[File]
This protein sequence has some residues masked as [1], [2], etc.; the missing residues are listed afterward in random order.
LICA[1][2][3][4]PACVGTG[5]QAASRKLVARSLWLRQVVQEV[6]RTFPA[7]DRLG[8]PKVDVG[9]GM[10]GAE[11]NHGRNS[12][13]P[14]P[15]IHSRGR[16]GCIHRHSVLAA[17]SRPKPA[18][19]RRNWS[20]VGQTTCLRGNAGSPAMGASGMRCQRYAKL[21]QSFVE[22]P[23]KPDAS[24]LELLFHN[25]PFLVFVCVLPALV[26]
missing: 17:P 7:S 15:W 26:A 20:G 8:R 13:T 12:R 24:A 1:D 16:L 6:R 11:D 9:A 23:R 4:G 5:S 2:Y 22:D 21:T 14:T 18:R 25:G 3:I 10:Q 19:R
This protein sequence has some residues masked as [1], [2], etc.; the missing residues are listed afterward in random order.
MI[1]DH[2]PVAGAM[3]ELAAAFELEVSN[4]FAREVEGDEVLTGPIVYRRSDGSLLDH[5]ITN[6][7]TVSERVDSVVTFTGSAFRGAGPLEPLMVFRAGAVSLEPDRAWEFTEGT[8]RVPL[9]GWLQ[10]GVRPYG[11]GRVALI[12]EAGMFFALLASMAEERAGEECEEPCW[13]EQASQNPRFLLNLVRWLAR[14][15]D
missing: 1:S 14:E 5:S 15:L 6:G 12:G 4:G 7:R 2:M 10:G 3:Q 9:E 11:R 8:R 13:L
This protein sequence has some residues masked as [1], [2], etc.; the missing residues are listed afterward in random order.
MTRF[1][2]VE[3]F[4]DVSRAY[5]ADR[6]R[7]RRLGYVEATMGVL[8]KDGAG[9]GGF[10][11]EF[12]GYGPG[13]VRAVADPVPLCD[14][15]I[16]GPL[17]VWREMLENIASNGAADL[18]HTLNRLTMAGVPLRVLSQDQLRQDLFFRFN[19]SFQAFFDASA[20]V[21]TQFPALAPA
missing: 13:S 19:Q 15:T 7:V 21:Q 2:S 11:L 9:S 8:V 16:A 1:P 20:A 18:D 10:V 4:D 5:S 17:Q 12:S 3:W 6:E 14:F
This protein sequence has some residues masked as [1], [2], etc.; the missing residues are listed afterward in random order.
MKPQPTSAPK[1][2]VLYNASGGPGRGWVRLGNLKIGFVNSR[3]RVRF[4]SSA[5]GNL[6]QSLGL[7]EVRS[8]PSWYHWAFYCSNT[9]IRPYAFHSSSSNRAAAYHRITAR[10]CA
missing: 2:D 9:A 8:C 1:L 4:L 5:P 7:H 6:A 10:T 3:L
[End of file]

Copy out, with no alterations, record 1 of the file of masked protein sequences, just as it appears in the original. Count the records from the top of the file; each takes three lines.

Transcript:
This protein sequence has some residues masked as [1], [2], etc.; the missing residues are listed afterward in random order.
LICA[1][2][3][4]PACVGTG[5]QAASRKLVARSLWLRQVVQEV[6]RTFPA[7]DRLG[8]PKVDVG[9]GM[10]GAE[11]NHGRNS[12][13]P[14]P[15]IHSRGR[16]GCIHRHSVLAA[17]SRPKPA[18][19]RRNWS[20]VGQTTCLRGNAGSPAMGASGMRCQRYAKL[21]QSFVE[22]P[23]KPDAS[24]LELLFHN[25]PFLVFVCVLPALV[26]
missing: 17:P 7:S 15:W 26:A 20:G 8:R 13:T 12:R 24:A 1:D 16:L 6:R 11:D 9:A 23:R 4:G 5:S 2:Y 22:D 21:T 14:T 18:R 25:G 3:I 10:Q 19:R